Other countries creep in too: the Iberian baby goat on cous cous and apricot is influenced by Morocco, “just over the water,” says Gould. The wines, mainly from the Muscat or Pedro Ximenez grapes, were satisfying and well chosen when dish-paired. A Creation Conrad Soleon 2009 red from nearby Ronda was rich velvet with our confit beef patty in breadcrumbs. And a marmaladey, 10-year-old Moscatel Trajinero – which he wouldn’t allow us to call jerez – slicked away robust meaty flavours with its brusque sweetness.

Eating in this dark wood, terracotta and cream courtyard style in a former 17th century mansion was a welcome retreat from the midday heat outside.

Arte de cozina

Another challenger to the Malaga stalwarts is Arte de Cozina. This a hip and rustic bar/restaurant serving gastro-art-led food but at reasonable prices. I particularly loved one starter where we shaved out marrow from a beef bone and deposited the gelatinous gem onto crispbread with some lovely prawn tartare. Yes, sounds icky but tastes all fat, salt and unctuous.

Traditional gastronomi Malaga

But if you think you get all the fancy stuff in the UK, head to La Recova for a taste of a traditional tavern. It’s all curious artefacts for sale as well as being a tapas bar. The place may succumb a little to the tourist expectations of a traditional tavern but it’s not yet cliche and is very pleasant.

We had a few tapas including the revived zurrapa from the Ronda region – a heady, lardy meat creme of pork loin, garlic, lard, vinegar, garlic and paprika on some little piquitos or bread sticks. I couldn’t eat too much of it but it’s saved by the paprika and beats margarine. We paired this with a local sweet Moscatel of course.The tapas cost a couple of euros here and it’s a good little pitstop.

The Malagan foodies are trying to revive simple dishes such as this, as the knowledge has been lost among younger generations, they say. Pora is an old recipe of thick, bready and cold soup, a bit like gazpacho and comes from one of Malaga’s villages. I tried the white one made from stale bread, garlic, olive oil,vinegar which was delicious – slightly creamy with garlic but not overindulgent: more akin to a basic staple.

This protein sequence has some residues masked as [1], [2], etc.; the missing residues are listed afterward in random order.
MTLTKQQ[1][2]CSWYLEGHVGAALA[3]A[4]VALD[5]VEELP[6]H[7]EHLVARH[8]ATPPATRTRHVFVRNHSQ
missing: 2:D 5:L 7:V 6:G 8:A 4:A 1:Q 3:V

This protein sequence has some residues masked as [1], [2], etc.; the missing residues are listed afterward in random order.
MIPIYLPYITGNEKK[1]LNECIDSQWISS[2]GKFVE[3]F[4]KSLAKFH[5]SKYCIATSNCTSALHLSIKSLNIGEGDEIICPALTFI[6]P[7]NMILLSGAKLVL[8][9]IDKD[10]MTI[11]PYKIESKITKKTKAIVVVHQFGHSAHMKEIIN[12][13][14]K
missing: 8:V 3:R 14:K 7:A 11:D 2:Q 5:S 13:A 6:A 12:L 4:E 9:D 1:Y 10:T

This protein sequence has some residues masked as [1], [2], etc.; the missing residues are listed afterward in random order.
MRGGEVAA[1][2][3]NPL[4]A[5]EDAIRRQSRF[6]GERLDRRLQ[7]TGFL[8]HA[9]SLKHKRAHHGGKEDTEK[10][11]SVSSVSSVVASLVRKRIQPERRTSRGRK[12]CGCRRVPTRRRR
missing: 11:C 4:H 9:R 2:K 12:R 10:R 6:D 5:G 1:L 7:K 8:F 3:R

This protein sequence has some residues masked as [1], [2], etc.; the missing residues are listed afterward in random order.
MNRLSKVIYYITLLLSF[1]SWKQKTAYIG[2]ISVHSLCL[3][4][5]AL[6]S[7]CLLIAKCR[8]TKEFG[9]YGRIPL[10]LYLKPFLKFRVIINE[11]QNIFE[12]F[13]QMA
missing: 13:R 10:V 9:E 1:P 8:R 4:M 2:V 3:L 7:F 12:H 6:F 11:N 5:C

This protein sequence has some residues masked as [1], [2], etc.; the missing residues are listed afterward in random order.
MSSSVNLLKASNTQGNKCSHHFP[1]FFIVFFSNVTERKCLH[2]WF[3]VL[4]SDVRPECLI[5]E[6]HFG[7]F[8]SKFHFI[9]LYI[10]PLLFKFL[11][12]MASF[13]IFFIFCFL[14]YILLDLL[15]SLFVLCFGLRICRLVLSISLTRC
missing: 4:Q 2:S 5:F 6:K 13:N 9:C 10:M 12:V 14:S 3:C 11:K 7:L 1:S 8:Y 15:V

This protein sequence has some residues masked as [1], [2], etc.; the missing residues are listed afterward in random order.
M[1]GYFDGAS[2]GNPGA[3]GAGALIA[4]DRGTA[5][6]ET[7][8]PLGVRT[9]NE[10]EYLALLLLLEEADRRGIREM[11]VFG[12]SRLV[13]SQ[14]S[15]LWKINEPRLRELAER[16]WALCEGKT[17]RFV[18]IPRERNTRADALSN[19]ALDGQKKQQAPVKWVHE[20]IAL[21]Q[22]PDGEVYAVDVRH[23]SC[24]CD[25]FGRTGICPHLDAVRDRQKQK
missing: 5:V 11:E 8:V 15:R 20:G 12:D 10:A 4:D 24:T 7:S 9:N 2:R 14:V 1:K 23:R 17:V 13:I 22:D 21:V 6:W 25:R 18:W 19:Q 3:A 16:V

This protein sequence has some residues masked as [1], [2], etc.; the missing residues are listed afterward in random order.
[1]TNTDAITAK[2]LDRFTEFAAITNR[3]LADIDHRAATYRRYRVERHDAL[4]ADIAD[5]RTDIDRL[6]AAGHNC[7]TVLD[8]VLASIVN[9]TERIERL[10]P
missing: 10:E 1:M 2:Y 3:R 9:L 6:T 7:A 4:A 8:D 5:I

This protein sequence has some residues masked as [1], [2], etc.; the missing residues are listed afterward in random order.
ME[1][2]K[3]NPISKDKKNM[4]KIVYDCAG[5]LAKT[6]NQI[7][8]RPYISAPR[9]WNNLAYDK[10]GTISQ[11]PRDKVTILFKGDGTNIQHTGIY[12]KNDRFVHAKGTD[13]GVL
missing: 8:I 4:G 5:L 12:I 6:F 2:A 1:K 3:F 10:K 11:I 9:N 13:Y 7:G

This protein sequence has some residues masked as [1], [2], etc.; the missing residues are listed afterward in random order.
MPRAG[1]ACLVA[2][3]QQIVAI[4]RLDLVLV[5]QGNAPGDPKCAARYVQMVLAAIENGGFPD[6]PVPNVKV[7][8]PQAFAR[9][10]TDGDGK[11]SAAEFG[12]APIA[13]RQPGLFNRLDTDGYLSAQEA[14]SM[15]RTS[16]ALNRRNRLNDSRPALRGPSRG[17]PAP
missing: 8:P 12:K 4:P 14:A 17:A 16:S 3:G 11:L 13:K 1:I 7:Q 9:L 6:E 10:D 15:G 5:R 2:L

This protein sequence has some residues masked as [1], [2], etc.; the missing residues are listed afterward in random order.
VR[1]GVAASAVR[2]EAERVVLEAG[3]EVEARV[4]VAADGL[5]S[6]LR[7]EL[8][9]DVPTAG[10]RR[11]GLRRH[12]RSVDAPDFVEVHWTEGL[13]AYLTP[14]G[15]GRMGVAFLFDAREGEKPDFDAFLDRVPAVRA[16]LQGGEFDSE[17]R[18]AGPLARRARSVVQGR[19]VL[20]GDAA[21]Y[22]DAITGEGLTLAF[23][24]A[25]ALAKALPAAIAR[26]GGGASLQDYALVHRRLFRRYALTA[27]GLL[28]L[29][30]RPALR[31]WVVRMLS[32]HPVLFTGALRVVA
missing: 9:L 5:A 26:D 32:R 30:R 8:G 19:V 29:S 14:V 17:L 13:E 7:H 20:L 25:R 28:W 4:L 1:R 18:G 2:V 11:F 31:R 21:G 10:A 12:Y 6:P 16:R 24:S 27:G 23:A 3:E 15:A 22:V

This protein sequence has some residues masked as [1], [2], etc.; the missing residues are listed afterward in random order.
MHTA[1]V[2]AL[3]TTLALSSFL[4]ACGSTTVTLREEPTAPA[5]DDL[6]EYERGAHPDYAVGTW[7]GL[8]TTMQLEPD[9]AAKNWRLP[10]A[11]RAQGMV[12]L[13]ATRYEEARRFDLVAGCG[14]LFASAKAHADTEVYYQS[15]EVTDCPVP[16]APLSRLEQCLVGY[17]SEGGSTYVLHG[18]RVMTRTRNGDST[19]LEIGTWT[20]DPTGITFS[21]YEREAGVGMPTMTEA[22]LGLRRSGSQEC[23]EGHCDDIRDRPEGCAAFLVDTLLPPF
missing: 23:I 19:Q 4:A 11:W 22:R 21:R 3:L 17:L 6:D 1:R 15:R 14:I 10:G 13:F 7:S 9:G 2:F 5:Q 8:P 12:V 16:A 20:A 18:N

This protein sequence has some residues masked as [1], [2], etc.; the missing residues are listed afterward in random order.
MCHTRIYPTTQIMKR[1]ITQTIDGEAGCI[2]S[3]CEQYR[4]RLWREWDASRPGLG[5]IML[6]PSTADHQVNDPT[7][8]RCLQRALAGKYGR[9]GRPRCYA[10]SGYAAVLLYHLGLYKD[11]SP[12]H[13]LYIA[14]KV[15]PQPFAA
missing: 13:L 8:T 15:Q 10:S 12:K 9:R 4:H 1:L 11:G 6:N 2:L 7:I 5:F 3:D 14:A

Ultramarinos and the old food market

Spain Food Sherpas – a new, local venture – give a good walking tour of the city’s gastronomic heritage. Simone our guide showed us the Atarazanas food market (Mon-Sat, 8am-2pm) frequented by locals bustling for a bargain. It’s set in a beautiful 14th century building in an old shipyard. Here there were fascinating dollops of meat cremes in all colours from violent cerise to flaming orange. Meat cremes are just that – with an (un)healthy basting of lard to slather onto bread.

As well as tasting some incredible roasted almonds and figs, I had loquats (nísperos) for the first time which are an orange-soaked cross between a peach and an apricot. It’s a brilliant place to get a sense of Andalucia’s own produce, much of it tropical, plus sneak some crafty samples.

There still are about five or six “ultramarinos” – independent, family-owned delicatessan fishmongers – in Malaga city. Bacalao – salted cod – in their cream salty tyre rolls are a staple. We visited Juan de Dios Barba, opened in 1932, whose salted cod can be used in an ensalada malagueña, a potato salad with onions, orange and olives.

Visiting Malaga on whistlestop tour showed me another side to my preconceptions – it’s not just a tacky ‘70s resort, worn out and crinkly-tanned. The food festival has plans to expand – the display area was small this year, although packed, but there was plenty to fill it and more vim than Team Bride before the inevitable (drunken) fall.